"God becomes and is man. His condescension to us, His being as we are, is an event. It is actuality [(ist Ereignis, ist Wirklichkeit)]. It is the act of the One who is free and able to do this. It is the powerful execution of His eternal resolve. It is a triumphant and indisputable and irrevocable fact [(Geschehnis)]. But man, on the other hand, only wants to exalt himself, only wants to be as God. He can never do it. He does not have the freedom or power. He may determine on it for long enough, but nothing will ever come of it. He will always fall back on himself and still be man. It is not paradoxical or absurd that God becomes and is man. It does not contradict the concept of God. It fulfills it. It reveals the glory of God. But it is certainly paradoxical and absurd that man wants to be as God. It contradicts the concept of man. It destroys it. Man ceases to be a man when he wants this. It does not involve any alteration in God for Him to become a creature. Even as such He is still the Creator [(Gott verändert sich nicht, indem er Geschöpf wird; er bleibt ja auch als solches der Schöpfer)]. But it does require an alteration in man—and one that is not given to him—to become God [(Der Mensch aber müßte—und eben das ist ihm nicht gegeben—sich selbst verändern, um Gott zu werden)]. He cannot hope and he need not concern himself that this will finally be attained. For his own good it is provided that he cannot pass his own limits, try how he will. The only result of his attempts is the revelation of his impotence [(die Offenbarung seiner Ohnmacht)] to do so, and, because he ought not to do so, the revelation of his shame [(die Offenbarung seiner Schande)]."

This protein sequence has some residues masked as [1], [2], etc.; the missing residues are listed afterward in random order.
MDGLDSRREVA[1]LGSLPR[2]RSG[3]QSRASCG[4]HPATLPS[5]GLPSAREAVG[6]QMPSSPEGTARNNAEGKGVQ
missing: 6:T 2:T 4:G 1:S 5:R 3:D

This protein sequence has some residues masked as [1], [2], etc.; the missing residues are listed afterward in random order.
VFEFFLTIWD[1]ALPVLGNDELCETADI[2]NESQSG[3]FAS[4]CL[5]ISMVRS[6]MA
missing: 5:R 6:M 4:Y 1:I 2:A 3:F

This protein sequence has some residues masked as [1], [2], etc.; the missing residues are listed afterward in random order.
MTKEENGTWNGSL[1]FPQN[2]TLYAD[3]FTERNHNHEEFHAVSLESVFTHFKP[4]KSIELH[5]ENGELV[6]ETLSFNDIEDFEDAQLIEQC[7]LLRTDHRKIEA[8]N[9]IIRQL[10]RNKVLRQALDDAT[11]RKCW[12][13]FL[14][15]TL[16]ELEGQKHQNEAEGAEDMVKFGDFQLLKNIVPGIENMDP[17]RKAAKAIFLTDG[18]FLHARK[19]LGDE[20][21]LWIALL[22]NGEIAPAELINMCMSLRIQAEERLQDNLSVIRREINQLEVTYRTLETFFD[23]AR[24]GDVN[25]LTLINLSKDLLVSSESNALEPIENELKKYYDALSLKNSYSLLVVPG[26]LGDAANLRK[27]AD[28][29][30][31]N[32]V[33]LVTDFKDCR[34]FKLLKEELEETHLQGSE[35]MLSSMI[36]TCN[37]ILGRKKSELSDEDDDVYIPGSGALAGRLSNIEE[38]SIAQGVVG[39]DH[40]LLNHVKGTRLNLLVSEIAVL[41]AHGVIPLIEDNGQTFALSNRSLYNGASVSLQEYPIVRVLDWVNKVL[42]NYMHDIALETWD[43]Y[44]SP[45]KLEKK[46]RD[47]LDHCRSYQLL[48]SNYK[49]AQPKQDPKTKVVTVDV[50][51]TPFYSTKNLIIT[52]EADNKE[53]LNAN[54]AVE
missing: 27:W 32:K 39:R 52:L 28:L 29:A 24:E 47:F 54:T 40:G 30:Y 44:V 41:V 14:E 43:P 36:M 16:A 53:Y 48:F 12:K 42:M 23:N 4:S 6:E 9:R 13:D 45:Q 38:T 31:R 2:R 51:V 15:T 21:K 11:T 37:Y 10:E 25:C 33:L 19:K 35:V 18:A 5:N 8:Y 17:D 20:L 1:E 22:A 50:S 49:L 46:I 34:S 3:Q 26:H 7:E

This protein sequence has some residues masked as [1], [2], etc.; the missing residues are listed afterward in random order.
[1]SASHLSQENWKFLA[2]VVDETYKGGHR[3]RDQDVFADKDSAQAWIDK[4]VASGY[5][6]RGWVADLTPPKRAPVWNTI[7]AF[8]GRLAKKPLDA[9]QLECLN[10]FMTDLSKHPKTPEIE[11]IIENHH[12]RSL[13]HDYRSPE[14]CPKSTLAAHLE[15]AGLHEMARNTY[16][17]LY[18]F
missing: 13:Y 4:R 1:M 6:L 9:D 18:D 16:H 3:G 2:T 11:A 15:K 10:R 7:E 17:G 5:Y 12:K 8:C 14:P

Karl Barth, CD IV/1, 418-419, underscoring mine. =KD IV/1, 464-465. In KD, as reproduced in the Digital Karl Barth Library, there are these words in bold, though CD does not emphasize them in any way. In order to get them all in, I have modified Bromiley's translation ("only wants to exalt himself and to be as God") ever so slightly at just that one point.
Heiko Oberman later argued that, of the two phrases in my header, only the second, i.e. Infinitum capax finiti, is faithful to the theology of Calvin ("Extra dimension in the theology of Calvin," Journal of ecclesiastical history 21, no. 1 (January 1970): 61 (43-64); see, four years earlier, "Die 'Extra'-dimension in der Theologie Calvins," in Geist und Geschichte der Reformation: Festgabe Hanns Rückert zum 65 Geburtstag, 323-356 (Berlin: Walter de Gruyter, 1966)).